“By the time the vaccine was distributed, it was thought that the window of possible benefit would have passed. However, Vibrio cholerae, the causative agent of cholera, has undergone a number of mutations in the last few years, and is now associated with longer outbreaks, and more severe clinical disease, leading to higher case totality rates and increased drug resistance. Although everyone agrees that the ultimate prevention and control of cholera will require provision of clean water and adequate sanitation to the world’s population, the simple fact is that this will not be a reality for decades for the world’s most impoverished, as well as for those affected by civil unrest and natural disasters. Less clear is the role that cholera vaccine could play once an outbreak has started. Classically, cholera would cause intensive and short outbreaks.”

This outbreak is of particular concern given the current conditions in Haiti, including poor water and sanitation, a strained public health infrastructure, and large numbers of people displaced by the January earthquake and more recent flooding.

Sources: Public Library of Science and The New York Times

Article updated: 20 February 2011

Sy Kraft, B.A.

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An Answer To Another Of Life’s Big Questions

Monash University biochemists have found a critical piece in the evolutionary puzzle that explains how life on Earth evolved millions of centuries ago.

The team, from the School of Biomedical Sciences, has described the process by which bacteria developed into more complex cells and found this crucial step happened much earlier in the evolutionary timeline than previously thought.

Team leader and ARC Federation Fellow Trevor Lithgow said the research explained how mitochondria — the power house of human and other cells, which provide complex eukaryotic cells with energy and ability to produce, divide and move — were thought to have evolved about 2000 million years ago from primitive bacteria.

“We have now come to understand the processes that drove cell evolution. For some time now the crux of this problem has been to understand how eukaryotes first came to be. The critical step was to transform small bacteria, passengers that rode within the earliest ancestors of these cells, into mitochondria, thereby beginning the evolution of more complex life-forms,” Professor Lithgow said.

The team found that the cellular machinery needed to create mitochondria was constructed from parts pre-existing in the bacterium. These parts did other jobs for the bacterium, and were cobbled together by evolution to do something new and more exciting.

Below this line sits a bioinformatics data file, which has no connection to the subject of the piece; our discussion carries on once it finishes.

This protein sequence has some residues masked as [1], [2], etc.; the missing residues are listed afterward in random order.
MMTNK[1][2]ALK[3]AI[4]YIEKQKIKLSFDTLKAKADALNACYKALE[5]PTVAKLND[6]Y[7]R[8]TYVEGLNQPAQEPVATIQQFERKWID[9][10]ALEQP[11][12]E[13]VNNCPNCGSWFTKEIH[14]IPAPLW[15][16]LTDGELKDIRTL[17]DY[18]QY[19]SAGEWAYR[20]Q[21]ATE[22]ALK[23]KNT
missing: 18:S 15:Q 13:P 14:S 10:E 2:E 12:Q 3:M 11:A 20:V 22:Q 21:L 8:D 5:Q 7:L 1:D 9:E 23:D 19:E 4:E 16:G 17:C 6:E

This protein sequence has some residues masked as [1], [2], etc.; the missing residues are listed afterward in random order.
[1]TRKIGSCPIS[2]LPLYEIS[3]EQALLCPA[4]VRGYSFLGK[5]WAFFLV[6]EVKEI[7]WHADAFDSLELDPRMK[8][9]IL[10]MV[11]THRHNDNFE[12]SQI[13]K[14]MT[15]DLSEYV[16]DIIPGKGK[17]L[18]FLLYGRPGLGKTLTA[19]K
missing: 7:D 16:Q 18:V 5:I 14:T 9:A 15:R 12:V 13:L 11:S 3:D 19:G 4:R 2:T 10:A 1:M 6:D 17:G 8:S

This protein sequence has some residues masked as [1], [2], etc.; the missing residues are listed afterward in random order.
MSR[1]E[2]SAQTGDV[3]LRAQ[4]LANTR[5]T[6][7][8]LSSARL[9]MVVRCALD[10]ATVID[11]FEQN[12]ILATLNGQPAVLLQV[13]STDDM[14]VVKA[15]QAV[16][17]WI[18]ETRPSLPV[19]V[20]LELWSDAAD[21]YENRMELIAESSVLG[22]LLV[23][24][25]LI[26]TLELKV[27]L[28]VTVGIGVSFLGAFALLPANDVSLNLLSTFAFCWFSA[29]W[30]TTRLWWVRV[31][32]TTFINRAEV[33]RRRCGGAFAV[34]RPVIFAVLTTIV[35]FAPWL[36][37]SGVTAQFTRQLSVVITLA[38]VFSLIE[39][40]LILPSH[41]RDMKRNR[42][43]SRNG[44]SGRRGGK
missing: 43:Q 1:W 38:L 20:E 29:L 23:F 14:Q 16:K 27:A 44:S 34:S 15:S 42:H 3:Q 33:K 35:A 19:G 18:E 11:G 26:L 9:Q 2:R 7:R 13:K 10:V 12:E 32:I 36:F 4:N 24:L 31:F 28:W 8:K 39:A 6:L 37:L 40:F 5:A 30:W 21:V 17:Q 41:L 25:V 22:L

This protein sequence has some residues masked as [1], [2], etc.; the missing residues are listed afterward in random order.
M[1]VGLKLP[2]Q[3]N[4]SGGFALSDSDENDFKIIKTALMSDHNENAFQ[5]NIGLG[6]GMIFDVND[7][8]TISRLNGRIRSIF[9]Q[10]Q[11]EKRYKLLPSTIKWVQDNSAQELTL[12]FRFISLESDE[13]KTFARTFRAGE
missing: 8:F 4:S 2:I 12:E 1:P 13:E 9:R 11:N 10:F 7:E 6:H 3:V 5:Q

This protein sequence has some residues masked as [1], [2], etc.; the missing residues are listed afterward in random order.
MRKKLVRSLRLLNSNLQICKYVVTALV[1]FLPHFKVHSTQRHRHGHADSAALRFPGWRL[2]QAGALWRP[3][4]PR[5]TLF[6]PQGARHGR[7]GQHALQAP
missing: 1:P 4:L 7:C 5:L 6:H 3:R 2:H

“Our research has crystallised with work from other researchers around the world to show how this transformation happened very early on — that the eukaryotes were spawned by integrating the bacterium as a part of themselves. This process jump-started the evolution of complex life much more rapidly than was previously thought.”

The research consisted of two components, the first used computers to read, compare and understand DNA sequences. From this, experiments were designed to do actual laboratory testing using a bacterium that is the closest living relative to the original ancestor of the mitochondria.

The research was published in the prestigious journal Science.

Professor Lithgow said the latest findings were only made possible due to a gradual gathering of evidence within the scientific community and recent developments in genome sequencing. “We can now “read” with great care and insight genome sequences — the complete DNA sequence of any organism. From these sequences we find tell-tale clues to the past. Our findings are relevant to all species, including the evolution of humans,” Professor Lithgow said.

“It continues to amaze that this theory, proposed in the century before the advent of molecular investigations, is so accurate on a molecular scale. This improved understanding is directly relevant to the big picture timeline for the evolution of life.”

Professor Lithgow said the findings will be regarded by some scientists as controversial as many have long-held views on the process of evolution as a tinkerer. “This will surprise and may even spark debate. However our research compliments the basic rules of life. Even at the molecular level, the rules of the game are the same. Evolution drives biology to more and more complex forms,” Professor Lithgow said.

Samantha Blair